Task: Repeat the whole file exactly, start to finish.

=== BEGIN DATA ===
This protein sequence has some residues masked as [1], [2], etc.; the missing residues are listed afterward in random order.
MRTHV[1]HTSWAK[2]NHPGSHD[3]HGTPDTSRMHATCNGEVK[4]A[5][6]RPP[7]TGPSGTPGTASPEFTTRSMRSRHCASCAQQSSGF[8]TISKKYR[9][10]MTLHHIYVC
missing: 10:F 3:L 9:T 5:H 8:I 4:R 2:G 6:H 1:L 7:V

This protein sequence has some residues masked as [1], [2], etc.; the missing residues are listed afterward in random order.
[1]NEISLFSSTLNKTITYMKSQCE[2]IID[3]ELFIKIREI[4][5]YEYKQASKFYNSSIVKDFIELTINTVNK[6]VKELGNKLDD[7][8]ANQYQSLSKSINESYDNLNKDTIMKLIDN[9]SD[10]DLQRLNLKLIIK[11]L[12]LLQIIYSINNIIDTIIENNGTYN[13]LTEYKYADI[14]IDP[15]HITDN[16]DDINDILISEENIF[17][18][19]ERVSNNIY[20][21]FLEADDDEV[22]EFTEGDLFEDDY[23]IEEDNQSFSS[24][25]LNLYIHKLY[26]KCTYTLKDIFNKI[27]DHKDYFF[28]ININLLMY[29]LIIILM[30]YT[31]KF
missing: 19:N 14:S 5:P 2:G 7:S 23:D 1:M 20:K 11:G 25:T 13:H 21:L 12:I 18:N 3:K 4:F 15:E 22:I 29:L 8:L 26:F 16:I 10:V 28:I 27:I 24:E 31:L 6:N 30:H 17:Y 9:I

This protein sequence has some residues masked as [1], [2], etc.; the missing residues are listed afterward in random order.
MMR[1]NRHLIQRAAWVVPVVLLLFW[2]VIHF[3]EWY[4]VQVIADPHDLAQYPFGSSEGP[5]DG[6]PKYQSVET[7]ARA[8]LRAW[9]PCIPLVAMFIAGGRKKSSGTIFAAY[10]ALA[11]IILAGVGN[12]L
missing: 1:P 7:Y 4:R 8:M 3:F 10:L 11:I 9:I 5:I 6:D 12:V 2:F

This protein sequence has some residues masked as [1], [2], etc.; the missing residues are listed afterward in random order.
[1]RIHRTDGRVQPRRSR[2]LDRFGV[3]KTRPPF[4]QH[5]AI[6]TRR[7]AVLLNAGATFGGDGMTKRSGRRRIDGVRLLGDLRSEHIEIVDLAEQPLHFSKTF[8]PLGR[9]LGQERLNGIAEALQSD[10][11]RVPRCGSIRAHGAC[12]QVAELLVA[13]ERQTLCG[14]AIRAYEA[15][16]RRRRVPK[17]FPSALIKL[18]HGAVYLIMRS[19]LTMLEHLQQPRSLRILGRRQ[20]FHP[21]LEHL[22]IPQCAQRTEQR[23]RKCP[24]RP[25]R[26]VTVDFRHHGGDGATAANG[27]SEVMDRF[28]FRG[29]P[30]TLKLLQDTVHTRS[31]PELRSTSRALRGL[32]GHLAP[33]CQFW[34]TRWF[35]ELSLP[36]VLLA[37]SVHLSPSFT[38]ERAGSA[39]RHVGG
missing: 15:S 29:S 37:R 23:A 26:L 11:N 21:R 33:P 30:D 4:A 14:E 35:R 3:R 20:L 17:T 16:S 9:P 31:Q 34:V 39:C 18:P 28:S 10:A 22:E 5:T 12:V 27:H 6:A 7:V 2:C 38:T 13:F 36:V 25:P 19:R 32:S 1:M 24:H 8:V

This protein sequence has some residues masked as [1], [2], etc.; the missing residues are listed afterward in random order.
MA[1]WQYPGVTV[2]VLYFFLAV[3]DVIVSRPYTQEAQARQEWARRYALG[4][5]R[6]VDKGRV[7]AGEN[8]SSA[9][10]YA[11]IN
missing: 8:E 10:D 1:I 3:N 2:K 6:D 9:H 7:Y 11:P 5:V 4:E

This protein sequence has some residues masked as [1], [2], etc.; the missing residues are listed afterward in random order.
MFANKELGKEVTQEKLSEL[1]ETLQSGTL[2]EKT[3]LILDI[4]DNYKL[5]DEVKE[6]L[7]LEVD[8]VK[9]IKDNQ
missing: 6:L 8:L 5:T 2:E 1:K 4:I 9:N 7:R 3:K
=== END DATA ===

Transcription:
This protein sequence has some residues masked as [1], [2], etc.; the missing residues are listed afterward in random order.
MRTHV[1]HTSWAK[2]NHPGSHD[3]HGTPDTSRMHATCNGEVK[4]A[5][6]RPP[7]TGPSGTPGTASPEFTTRSMRSRHCASCAQQSSGF[8]TISKKYR[9][10]MTLHHIYVC
missing: 10:F 3:L 9:T 5:H 8:I 4:R 2:G 6:H 1:L 7:V

This protein sequence has some residues masked as [1], [2], etc.; the missing residues are listed afterward in random order.
[1]NEISLFSSTLNKTITYMKSQCE[2]IID[3]ELFIKIREI[4][5]YEYKQASKFYNSSIVKDFIELTINTVNK[6]VKELGNKLDD[7][8]ANQYQSLSKSINESYDNLNKDTIMKLIDN[9]SD[10]DLQRLNLKLIIK[11]L[12]LLQIIYSINNIIDTIIENNGTYN[13]LTEYKYADI[14]IDP[15]HITDN[16]DDINDILISEENIF[17][18][19]ERVSNNIY[20][21]FLEADDDEV[22]EFTEGDLFEDDY[23]IEEDNQSFSS[24][25]LNLYIHKLY[26]KCTYTLKDIFNKI[27]DHKDYFF[28]ININLLMY[29]LIIILM[30]YT[31]KF
missing: 19:N 14:S 5:P 2:G 7:S 23:D 1:M 20:K 11:G 25:T 13:H 21:L 12:I 18:N 3:K 4:F 15:E 22:I 29:L 8:L 26:F 16:I 10:V 28:I 27:I 24:E 31:L 6:N 30:H 17:Y 9:I

This protein sequence has some residues masked as [1], [2], etc.; the missing residues are listed afterward in random order.
MMR[1]NRHLIQRAAWVVPVVLLLFW[2]VIHF[3]EWY[4]VQVIADPHDLAQYPFGSSEGP[5]DG[6]PKYQSVET[7]ARA[8]LRAW[9]PCIPLVAMFIAGGRKKSSGTIFAAY[10]ALA[11]IILAGVGN[12]L
missing: 1:P 7:Y 4:R 8:M 3:F 10:L 11:I 9:I 5:I 6:D 12:V 2:F

This protein sequence has some residues masked as [1], [2], etc.; the missing residues are listed afterward in random order.
[1]RIHRTDGRVQPRRSR[2]LDRFGV[3]KTRPPF[4]QH[5]AI[6]TRR[7]AVLLNAGATFGGDGMTKRSGRRRIDGVRLLGDLRSEHIEIVDLAEQPLHFSKTF[8]PLGR[9]LGQERLNGIAEALQSD[10][11]RVPRCGSIRAHGAC[12]QVAELLVA[13]ERQTLCG[14]AIRAYEA[15][16]RRRRVPK[17]FPSALIKL[18]HGAVYLIMRS[19]LTMLEHLQQPRSLRILGRRQ[20]FHP[21]LEHL[22]IPQCAQRTEQR[23]RKCP[24]RP[25]R[26]VTVDFRHHGGDGATAANG[27]SEVMDRF[28]FRG[29]P[30]TLKLLQDTVHTRS[31]PELRSTSRALRGL[32]GHLAP[33]CQFW[34]TRWF[35]ELSLP[36]VLLA[37]SVHLSPSFT[38]ERAGSA[39]RHVGG
missing: 15:S 29:S 37:R 23:A 26:L 11:N 21:R 33:P 30:D 4:A 14:E 35:R 3:R 20:L 17:T 16:S 9:P 31:Q 34:V 39:C 18:P 28:S 10:A 22:E 5:T 12:V 27:H 6:A 7:V 2:C 38:T 13:F 36:V 25:P 19:R 32:S 1:M 24:H 8:V

This protein sequence has some residues masked as [1], [2], etc.; the missing residues are listed afterward in random order.
MA[1]WQYPGVTV[2]VLYFFLAV[3]DVIVSRPYTQEAQARQEWARRYALG[4][5]R[6]VDKGRV[7]AGEN[8]SSA[9][10]YA[11]IN
missing: 8:E 10:D 1:I 3:N 2:K 6:D 9:H 7:Y 11:P 5:V 4:E

This protein sequence has some residues masked as [1], [2], etc.; the missing residues are listed afterward in random order.
MFANKELGKEVTQEKLSEL[1]ETLQSGTL[2]EKT[3]LILDI[4]DNYKL[5]DEVKE[6]L[7]LEVD[8]VK[9]IKDNQ
missing: 6:L 8:L 5:T 2:E 1:K 4:I 9:N 7:R 3:K